I was watching a movie about Jeremiah, last night. It showed the Jews rejecting him as a prophet, claiming that God hadn't spoken to him. Yet he knew that God had, and couldn't deny it. I couldn't help but feel the parallel to Jesus Christ, Joseph Smith and even my own experiences with this. I have heard claims that God doesn't talk to people anymore. I have only heard of one Biblical verse remotely excuseable in being used to support this claim.
"God, who at sundry times and in divers manners spake in times past unto the fathers by the prophets, Hath in these last days spoken unto us by his son, whom he hath appointed heir of all things, by whom also he made the worlds." Heb 1:1-2.
This Scripture is interpreted by them thus - God who before spoke through prophets isn't going to do that anymore because he has now spoken to us by his son, and he said all that needs saying to mankind.
Interestingly people professing this interpretation still read the words of those very same past prophets that they profess to be unnecessary, as only Christ's words would be relevant, if we are to believe such an interpretation. Also they read Paul, Peter, and all those other, supposedly, unnecessary people that wrote after Christ's death. Or are they admitting that revelation is needed to understand what Christ was meaning?
However I don't see this text as saying that at all. To me Paul is saying how blessed we are to have the words of the son himself, rather than just prophets. To me the text says it plainly. I would interpret it thus - God who had only spoken to people through prophets prior to Christ had then spoken to them by his Son himself. That is all it has said: Nothing about no prophets or revelation in the future.
Some use Rev 22:18 where it states not to add to this book to support the idea of a lack of continued revelation, as it would become Scripture. However that is spoken in ignorance of the fact that the book being spoken of was the book just written - the book of Revelation (which John wrote). In fact that book was written before the books of John and 1st, 2nd and 3rd John, which he wrote 2 years later. Also Deut 4:2 says the same of adding to the first 5 books of Moses, yet we have 61 more in the Bible alone. Then Prov 30:6 gives the same warning, yet on went the books thereafter. All understood that this meant not to add or take bits out of the writings of these individual prophets or apostles. It had no reference to books written thereafter.
Not only doesn't the Bible declare any end of prophets and revelation, but it declares the continuance of such after Christ's death many times. Some try to excuse this by proposing that the meaning of the word "prophet" was different for them. However the same word is used to describe the OT prophets such as Isaiah etc. Or are they proposing that the word suddenly changed meaning at the death of Christ: A prophet before Christ receiving prophecy yet one after not doing so? I would also ask, can we have a prophet not receiving prophecy? The Scriptures plainly speak of the continuation of prophets.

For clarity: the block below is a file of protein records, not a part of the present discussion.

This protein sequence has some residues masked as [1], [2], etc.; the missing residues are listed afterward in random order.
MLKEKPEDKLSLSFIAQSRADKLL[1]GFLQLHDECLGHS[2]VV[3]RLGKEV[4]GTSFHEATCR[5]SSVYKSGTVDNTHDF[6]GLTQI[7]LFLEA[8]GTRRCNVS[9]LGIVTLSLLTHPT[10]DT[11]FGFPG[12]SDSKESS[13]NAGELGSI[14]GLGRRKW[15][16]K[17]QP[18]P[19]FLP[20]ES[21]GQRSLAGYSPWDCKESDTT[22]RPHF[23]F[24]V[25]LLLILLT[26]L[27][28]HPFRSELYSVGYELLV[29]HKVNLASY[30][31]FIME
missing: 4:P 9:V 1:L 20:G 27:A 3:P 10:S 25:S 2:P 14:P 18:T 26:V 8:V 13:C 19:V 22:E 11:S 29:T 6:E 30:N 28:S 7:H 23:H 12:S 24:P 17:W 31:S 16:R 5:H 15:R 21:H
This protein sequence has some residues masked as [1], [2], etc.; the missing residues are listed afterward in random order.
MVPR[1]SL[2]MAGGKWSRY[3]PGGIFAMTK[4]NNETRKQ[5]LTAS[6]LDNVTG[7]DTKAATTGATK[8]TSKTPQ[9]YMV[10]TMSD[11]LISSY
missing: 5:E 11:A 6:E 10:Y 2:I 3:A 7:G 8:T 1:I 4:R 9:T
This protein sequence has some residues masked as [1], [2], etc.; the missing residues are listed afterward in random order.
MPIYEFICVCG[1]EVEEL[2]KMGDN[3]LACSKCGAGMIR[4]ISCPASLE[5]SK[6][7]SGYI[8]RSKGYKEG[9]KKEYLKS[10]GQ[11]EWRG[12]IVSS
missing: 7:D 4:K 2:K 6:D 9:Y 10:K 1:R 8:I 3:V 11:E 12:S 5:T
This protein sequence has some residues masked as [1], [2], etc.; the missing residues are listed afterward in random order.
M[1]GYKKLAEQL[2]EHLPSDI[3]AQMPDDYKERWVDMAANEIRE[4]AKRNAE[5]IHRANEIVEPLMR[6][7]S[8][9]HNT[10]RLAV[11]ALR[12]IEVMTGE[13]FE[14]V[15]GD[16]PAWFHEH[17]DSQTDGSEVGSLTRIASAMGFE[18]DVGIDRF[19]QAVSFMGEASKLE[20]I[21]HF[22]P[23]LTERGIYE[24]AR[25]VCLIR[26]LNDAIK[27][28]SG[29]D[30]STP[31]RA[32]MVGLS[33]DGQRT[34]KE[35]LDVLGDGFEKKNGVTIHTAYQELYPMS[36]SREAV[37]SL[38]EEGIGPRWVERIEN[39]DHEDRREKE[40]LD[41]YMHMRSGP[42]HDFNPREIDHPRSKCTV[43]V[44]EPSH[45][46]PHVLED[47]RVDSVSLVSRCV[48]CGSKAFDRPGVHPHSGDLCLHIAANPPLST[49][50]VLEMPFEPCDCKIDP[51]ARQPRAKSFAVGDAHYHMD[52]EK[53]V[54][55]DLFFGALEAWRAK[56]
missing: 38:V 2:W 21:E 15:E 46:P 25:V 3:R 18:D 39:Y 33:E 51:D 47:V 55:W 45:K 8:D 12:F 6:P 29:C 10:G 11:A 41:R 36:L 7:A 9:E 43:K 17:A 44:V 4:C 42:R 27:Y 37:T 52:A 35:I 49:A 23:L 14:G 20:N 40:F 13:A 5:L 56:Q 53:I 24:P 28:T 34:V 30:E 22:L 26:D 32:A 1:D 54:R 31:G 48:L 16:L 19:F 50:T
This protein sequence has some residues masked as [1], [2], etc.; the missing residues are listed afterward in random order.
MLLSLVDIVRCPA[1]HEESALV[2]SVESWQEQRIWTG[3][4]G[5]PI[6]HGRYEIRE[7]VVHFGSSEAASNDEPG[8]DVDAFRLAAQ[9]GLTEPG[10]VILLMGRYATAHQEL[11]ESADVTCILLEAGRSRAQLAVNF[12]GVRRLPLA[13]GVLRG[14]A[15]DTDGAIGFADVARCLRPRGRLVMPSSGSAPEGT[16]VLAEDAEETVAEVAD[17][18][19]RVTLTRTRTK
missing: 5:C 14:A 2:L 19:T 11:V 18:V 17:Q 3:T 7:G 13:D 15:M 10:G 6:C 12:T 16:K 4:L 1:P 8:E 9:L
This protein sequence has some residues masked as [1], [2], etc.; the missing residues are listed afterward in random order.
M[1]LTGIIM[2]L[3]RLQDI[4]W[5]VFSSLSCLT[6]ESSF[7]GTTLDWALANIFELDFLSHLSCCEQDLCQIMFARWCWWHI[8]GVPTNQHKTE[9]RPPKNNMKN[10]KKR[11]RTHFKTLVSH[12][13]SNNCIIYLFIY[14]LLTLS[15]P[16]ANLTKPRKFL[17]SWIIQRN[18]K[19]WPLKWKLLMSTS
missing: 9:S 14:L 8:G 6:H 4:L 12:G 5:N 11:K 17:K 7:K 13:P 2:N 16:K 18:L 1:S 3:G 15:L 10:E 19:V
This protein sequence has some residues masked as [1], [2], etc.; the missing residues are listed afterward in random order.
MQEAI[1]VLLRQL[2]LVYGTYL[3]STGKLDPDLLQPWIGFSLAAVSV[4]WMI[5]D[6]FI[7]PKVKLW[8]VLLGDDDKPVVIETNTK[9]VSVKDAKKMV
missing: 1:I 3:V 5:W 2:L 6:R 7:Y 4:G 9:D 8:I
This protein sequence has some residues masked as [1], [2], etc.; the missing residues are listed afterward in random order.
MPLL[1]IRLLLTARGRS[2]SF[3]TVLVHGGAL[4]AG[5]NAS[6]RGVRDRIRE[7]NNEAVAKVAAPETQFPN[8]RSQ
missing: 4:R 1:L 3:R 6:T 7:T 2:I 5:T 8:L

"And in these days came prophets from Jerusalem unto Antioch." (Acts 11:27)
"And Judas and Silas, being prophets also themselves, exhorted the brethren with many words, and confirmed them. (Acts 15:32)
"And as we tarried there many days. there came down from Jedaea a certain prophet, named Agabus." (Acts 21:10)
"And are built upon the foundation of the apostles and prophets, Jesus Christ himself being the chief corner stone." (Eph 2:20)
This verse is even saying that Christ built his church with apostles and prophets in it.
"Which in other ages was not made known unto the sons of men, as it is now revealed unto his holy apostles and prophets by the Spirit." (Eph 3:5)
Note here that apostles and prophets are there to reveal things NOT before revealed; for the church, from the Spirit. This plainly isn't an explaining of Christ's words, as some may propose.
"And he gave some, apostles; and some, propets; and some, evangelists; and some, pastors and teachers." (Eph 4:11)
Again we see these as being officers within his church organisation.
And what of the gift of prophecy promised to the faithful in 1 Cor 12:10?
"He that receiveth a propet in the name of a prophet shall receive a prophet's reward; and he that receiveth a righteous man in the name of a righteous man shall receive a righteous man's reward." (Matt 10:41)
What an odd statement to make if there never were to be prophets after him!
"Beware of false prophets, with come to you in sheeps's clothing, but inwardly they are ravening wolves. Ye shall know them by their fruits, Do men gather grapes of thorns, or figs of thistles? Even so every good tree bringeth forth good fruit, but a corrupt tree bringeth forth
evil fruit. A good tree cannot bring forth evil fruit, neither can a corrupt tree bring forth good fruit. Every tree that bringeth not forth good fruit is hewn down, and cast into the fire. Wherefore by their fruits ye shall know them." (Matt 7:15-20)
Here Christ has given us direction as to how to recognise false prophets from true ones. If there never were to be any prophets after his death why would it be necessary for him to give such instruction?